In her engaging book, Constructing the Enemy, Rajini Srikanth probes the concept of empathy, attempting to understand its different types and how it is--or isn't--generated and maintained in specific circumstances. Using literary texts to illuminate issues of power and discussions of law, Srikanth focuses on two case studies--the internment of Japanese citizens and Japanese Americans in World War II, after the bombing of Pearl Harbor, and the detainment of Muslim Americans and individuals from various nations in the U.S. prison at Guantanamo Bay. Through primary documents and interviews that reveal why and how lawyers become involved in defending those who have been designated "enemies," Srikanth explores the complex conditions under which engaged citizenship emerges. Constructing the Enemy probes the seductive promise of legal discourse and analyzes the emergence and manifestation of empathy in lawyers and other concerned citizens and the wider consequences of this empathy on the institutions that regulate our lives.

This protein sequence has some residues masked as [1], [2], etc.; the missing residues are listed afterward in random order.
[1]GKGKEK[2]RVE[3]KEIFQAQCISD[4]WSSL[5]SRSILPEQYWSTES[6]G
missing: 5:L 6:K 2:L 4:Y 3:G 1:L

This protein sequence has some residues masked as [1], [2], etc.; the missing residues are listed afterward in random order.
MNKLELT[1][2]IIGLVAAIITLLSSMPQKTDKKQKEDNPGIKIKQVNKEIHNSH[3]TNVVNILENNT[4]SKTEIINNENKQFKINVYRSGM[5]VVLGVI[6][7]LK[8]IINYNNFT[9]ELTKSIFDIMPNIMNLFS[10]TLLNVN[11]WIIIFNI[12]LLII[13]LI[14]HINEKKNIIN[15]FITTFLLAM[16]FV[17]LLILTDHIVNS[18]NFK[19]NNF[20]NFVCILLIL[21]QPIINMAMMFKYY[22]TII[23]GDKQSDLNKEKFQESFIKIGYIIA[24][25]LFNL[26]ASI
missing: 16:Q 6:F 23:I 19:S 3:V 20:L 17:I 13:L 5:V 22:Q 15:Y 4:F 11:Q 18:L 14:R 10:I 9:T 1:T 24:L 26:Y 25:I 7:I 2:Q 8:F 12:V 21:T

Law, Constitutional-Law, Civil-Rights,